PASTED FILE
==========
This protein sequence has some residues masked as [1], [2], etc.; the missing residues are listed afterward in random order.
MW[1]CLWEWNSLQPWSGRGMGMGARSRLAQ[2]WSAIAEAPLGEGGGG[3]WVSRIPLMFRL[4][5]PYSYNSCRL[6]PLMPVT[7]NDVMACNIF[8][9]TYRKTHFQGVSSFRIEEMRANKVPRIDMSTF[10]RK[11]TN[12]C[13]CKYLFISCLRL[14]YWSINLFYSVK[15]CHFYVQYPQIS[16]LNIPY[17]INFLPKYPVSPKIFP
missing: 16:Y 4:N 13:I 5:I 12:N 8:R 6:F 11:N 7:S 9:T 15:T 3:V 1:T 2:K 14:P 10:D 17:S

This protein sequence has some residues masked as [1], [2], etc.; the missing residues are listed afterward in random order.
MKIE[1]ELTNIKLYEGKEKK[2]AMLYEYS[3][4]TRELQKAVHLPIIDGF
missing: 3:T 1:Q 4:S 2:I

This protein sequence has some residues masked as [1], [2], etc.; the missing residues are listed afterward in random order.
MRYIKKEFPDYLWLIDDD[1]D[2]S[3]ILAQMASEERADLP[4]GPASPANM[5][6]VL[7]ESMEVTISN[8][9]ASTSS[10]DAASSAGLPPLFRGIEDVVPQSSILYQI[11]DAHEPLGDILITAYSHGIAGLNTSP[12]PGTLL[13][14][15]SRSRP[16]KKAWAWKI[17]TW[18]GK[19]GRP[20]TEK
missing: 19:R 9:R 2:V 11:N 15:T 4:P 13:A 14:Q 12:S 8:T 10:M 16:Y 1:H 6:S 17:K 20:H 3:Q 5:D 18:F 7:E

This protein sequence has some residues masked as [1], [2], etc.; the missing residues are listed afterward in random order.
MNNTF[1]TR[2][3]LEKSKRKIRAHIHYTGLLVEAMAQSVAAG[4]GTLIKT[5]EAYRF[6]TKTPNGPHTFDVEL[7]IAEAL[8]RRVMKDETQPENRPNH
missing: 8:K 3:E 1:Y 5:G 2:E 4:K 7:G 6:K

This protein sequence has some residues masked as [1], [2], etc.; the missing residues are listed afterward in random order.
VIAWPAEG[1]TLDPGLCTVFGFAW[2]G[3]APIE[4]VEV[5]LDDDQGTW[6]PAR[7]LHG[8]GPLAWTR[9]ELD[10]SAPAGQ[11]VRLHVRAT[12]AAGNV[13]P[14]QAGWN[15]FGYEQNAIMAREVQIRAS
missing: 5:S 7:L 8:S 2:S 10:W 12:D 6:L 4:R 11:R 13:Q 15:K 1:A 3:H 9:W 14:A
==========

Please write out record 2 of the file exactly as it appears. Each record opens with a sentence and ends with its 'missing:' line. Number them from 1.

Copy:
This protein sequence has some residues masked as [1], [2], etc.; the missing residues are listed afterward in random order.
MKIE[1]ELTNIKLYEGKEKK[2]AMLYEYS[3][4]TRELQKAVHLPIIDGF
missing: 3:T 1:Q 4:S 2:I